Profile For Mark K.

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Posted:  1 month, 2 weeks ago

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Drug screen classification

Vincent, as an addict in recovery, who has passed both hair follicle tests and urine tests for this job, allow me to weigh in.

The purpose of a hair follicle test in a safety sensitive occupation such as trucking is to weed out the chronic offenders (no pun intended). The rationale is, that anyone with just a casual interest in truck driving can quit a substance for only the 5-7 days needed in order to pass a urine test. (Unless someone is a hardcore heroin addict, of course, in which case staying clean for even a few hours without medical assistance can be next to impossible. But I doubt they’d find the motivation to pursue a trucking career in the first place if they were that bad off, so that’s not who we are talking about.)

But by going back an average of 90 days, a hair follicle test does a much better job of restricting the applicant pool to those who are committed enough to remain substance-free for at least that long. The assumption is that they will continue to do so while out on the road and keep America’s motoring public safe in the process. However, since no two bodies are the same and everyone metabolizes substances at different rates, the 90 days are never a guarantee. As mentioned above, some may pass a hair test after having used just a few weeks ago, when someone else may fail even if they haven’t used in six months. The risk calculation breaks down two ways, both for the company and for potential drivers:

1) for the company, why risk only a urine test, if there’s a higher risk you may have chronic substance abusers in your fleet who are merely getting lucky? Sign a contract with Quest Diagnostics or LabCorp to get a good deal on bulk hair follicle testing to reduce your liability and protect your company.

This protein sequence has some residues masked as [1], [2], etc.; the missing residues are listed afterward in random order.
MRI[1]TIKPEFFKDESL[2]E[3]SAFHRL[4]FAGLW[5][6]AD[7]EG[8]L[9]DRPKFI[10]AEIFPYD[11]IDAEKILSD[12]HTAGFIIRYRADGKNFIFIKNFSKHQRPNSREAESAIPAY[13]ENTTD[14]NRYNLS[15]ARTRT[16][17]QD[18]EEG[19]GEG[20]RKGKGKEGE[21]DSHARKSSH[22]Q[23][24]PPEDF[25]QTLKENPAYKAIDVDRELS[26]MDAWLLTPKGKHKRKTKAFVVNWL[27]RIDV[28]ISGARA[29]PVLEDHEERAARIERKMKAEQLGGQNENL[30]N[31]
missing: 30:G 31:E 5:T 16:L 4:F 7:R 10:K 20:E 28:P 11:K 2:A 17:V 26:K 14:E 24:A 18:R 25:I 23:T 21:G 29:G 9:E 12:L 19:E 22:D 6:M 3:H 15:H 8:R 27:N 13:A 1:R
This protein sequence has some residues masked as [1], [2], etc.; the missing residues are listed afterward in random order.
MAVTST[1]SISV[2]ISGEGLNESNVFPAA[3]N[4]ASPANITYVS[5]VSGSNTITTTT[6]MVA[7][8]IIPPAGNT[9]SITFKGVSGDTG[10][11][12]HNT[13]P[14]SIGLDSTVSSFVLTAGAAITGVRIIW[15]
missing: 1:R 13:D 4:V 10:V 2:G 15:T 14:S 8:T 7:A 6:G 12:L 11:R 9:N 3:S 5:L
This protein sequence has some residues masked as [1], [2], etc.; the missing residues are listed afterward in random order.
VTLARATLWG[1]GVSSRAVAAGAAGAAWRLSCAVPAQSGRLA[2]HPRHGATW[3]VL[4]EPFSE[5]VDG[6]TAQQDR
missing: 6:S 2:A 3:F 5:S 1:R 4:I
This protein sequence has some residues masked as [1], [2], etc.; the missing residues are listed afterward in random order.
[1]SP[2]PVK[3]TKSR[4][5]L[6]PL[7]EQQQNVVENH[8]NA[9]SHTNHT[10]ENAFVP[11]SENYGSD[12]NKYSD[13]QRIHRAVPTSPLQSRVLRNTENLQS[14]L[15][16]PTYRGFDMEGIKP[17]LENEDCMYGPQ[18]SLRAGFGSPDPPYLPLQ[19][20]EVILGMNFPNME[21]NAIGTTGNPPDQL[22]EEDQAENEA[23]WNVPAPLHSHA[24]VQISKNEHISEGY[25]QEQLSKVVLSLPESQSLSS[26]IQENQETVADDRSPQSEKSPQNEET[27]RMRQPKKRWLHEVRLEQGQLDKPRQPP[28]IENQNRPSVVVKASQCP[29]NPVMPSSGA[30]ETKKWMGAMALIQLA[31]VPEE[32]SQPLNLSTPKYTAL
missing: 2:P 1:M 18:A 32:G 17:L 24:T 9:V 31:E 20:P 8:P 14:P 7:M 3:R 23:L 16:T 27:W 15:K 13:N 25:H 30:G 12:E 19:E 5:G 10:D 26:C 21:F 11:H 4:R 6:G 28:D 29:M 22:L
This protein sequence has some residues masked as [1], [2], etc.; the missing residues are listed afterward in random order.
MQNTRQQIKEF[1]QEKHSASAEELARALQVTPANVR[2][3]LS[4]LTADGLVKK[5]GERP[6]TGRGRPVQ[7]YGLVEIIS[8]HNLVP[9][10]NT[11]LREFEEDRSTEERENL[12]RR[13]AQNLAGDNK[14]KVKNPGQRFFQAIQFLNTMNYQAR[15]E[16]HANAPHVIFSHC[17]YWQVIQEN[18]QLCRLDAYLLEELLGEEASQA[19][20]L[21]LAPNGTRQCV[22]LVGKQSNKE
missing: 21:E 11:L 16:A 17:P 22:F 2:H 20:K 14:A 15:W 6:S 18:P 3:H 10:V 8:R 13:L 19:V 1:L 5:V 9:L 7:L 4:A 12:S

2) for potential new drivers, why risk skating so close to a 90 day cutoff when it’s not a sure thing and you could still end up failing it even with twice the wait? Take old school’s suggestion. The risk to your career is too much and there’s no reason to rush: if you aren’t absolutely 100% certain you can pass a hair follicle test, do NOT risk diving into this career! It will be over before it starts. If nothing else, go get yourself hair tested at a private lab to be sure. A cursory google search tells me that you can walk into a Quest Diagnostics affiliate without an appointment, pay $120 out of pocket, and have your results in 48-72 hours.

Posted:  1 month, 2 weeks ago

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Anyone ever taken a leave of absence before?

Hi Phil! My last company (Wilson logistics) generously granted me a 30-day unpaid leave of absence to deal with some medical issues earlier this summer. Unfortunately they had to separate me after that because that is the maximum they can allow.

I spoke to some other drivers and they said that a 30-day maximum leave policy is commonplace in the industry, largely because of the insurance.

Safe travels to you! One day I plan to take six months off to hike the Pacific Crest Trail and then hopefully get rehired right where I left off.

Posted:  1 month, 3 weeks ago

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DOT physical question: Company doctors

Thanks for the help! I’m feeling confident about Western Express tomorrow and am ready to get back to work with this opportunity.

Just a general question, however, since some companies require a complete DOT physical for all drivers and some do not if you already have your med card:

I completely understand companies having their own internal medical standards, regardless of one’s DOT certification status, and sending you home disqualified if you don’t meet them. That’s only fair, as companies should be rigorously strict to make sure their drivers are safe to be on the road.

What I don’t understand is why—if you already have a DOT medical card, with a certification—they would then have an examiner rescind it and disqualify you from driving anywhere else, simply for disagreeing with the examiner who certified you. Then you are not only sent home from orientation, but you then no longer have a medical card and can’t work anywhere else! Of course I’m sure there’s no answer to this other than “different companies have different policies.” It just seems unduly harsh to have a company DOT examiner yank your certification, especially for drivers who waited patiently and worked hard to get recertified. If they simply say “sorry, you don’t meet our standards,” at least you can keep the certification you have and try some place else.

Posted:  1 month, 3 weeks ago

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Would you choose a Freightliner, Volvo, or International?

That’s a given!